Margolis writes, “As tensions in the South China Sea between the US and China continue to rise, the US Navy and Air Force are quietly gearing up to fight a war in the disputed region.” Apparent from the wording is that the tensions are caused by the ratcheting up of US militarism in “China’s extensive coastal waters” — waters far removed from US shores.

As John Glaser observes, “… the apparently looming conflict between the US and China is not because of China’s rise per se, but rather because the US insists on maintaining military and economic dominance among China’s neighbors.” In other words: hegemony. ((John Glaser, “The US and China can avoid a collision course – if the US gives up its empire,” Guardian, 28 May 2015.))

In his article, Margolis dissects an “important” book The China Dream by professor general Liu Mingfu, “a leading Chinese military thinker and commentator who speaks with the voice of China’s military.”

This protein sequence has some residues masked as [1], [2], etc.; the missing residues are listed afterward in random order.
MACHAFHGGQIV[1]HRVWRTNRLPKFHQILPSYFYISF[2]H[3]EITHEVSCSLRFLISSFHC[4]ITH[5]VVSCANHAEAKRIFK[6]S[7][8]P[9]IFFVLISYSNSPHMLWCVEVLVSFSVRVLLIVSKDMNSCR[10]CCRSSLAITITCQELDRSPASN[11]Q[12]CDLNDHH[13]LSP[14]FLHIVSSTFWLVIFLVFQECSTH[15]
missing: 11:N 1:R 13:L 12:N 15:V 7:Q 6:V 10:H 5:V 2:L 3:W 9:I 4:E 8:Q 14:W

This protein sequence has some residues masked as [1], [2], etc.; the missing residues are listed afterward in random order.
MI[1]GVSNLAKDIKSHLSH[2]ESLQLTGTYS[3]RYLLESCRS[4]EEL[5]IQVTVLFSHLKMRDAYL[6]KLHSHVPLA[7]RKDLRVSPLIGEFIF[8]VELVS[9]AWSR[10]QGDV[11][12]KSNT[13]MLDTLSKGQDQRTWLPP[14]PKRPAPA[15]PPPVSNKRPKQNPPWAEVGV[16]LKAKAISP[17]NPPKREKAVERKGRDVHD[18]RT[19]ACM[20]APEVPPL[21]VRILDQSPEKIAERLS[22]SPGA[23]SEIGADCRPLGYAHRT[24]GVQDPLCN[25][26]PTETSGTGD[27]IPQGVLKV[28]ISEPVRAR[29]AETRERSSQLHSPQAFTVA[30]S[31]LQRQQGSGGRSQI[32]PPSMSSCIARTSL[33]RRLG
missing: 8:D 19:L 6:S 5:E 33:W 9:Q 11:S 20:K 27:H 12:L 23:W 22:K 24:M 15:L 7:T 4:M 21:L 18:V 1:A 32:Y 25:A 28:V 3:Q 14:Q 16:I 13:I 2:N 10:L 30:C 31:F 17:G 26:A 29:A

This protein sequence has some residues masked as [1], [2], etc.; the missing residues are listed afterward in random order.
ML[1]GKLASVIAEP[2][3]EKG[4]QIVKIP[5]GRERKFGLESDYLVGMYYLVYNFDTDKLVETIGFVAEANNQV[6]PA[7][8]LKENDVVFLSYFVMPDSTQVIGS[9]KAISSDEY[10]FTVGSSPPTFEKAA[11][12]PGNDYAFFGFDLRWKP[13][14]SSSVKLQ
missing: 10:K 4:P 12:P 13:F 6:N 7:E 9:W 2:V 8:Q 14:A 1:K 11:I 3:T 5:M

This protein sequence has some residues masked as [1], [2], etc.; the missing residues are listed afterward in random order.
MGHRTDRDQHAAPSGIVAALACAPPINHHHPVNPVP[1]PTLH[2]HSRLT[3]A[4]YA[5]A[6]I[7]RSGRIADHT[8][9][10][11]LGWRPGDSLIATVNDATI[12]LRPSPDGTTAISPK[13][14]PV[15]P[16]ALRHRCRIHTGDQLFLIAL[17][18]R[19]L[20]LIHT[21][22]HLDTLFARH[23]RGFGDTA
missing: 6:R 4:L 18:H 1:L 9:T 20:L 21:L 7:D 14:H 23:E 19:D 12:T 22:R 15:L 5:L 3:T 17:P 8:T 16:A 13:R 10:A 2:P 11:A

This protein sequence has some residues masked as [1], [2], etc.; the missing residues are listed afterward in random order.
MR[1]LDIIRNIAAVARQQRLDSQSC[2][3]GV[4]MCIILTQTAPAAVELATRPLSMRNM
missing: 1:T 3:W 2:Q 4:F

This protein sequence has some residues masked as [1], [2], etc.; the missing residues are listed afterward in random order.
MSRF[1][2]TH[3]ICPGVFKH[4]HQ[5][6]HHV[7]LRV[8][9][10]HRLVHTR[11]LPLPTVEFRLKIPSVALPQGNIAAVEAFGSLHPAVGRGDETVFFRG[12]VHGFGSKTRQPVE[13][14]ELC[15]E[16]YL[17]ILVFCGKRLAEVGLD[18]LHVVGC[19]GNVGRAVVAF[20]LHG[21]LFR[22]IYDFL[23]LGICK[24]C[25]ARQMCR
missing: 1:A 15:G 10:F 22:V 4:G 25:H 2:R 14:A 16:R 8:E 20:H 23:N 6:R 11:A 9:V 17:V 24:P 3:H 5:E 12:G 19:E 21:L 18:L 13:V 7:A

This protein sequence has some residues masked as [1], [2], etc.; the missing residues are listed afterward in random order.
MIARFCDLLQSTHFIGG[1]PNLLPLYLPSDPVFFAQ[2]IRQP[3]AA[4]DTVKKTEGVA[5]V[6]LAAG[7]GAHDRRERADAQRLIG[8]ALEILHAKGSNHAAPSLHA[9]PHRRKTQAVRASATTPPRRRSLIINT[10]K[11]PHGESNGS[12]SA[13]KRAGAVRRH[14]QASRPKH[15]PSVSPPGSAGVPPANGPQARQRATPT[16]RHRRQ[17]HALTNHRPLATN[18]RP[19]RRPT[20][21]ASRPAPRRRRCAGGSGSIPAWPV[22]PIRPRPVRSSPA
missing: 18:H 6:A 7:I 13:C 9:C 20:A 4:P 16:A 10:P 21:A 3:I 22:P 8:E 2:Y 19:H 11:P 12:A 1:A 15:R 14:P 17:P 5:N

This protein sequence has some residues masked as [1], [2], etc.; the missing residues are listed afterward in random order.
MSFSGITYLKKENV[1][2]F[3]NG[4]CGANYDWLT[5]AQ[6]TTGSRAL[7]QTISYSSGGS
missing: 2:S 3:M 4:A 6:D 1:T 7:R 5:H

Margolis writes, “One need not be a swami to see that China’s surging power will soon clash with that of the American hegemon. The battle lines are already drawn: China’s aggressive claims to the South China Sea – viewed by the US Navy as an American lake. Taiwan. Tensions over Burma. Korea. China’s access to the open seas.”

“Aggressive”? Just how aggressive is that Chinese claim vis-à-vis the US claim to Hawai’i, American Samoa, Palau, Guam, Puerto Rico, or the entirety of its continental landmass composed of 49 states?

According to Margolis, the key to containing “China’s growing power” is an India-US alliance. However, as James Petras writes, Indian president Narendra Modi nixed such an alliance against China, saying: “I strongly believe that this century belongs to Asia.” ((James Petras, “A Critique of “US Grand Strategy toward China,” Dissident Voice, 29 May 2015.))

Referencing Liu, Margolis writes “that America must quietly cede some of its power to China in the same manner that the British Empire did to the United States after 1900. The United States and China must share power and jointly rule the world as benign hegemons.” [italics added]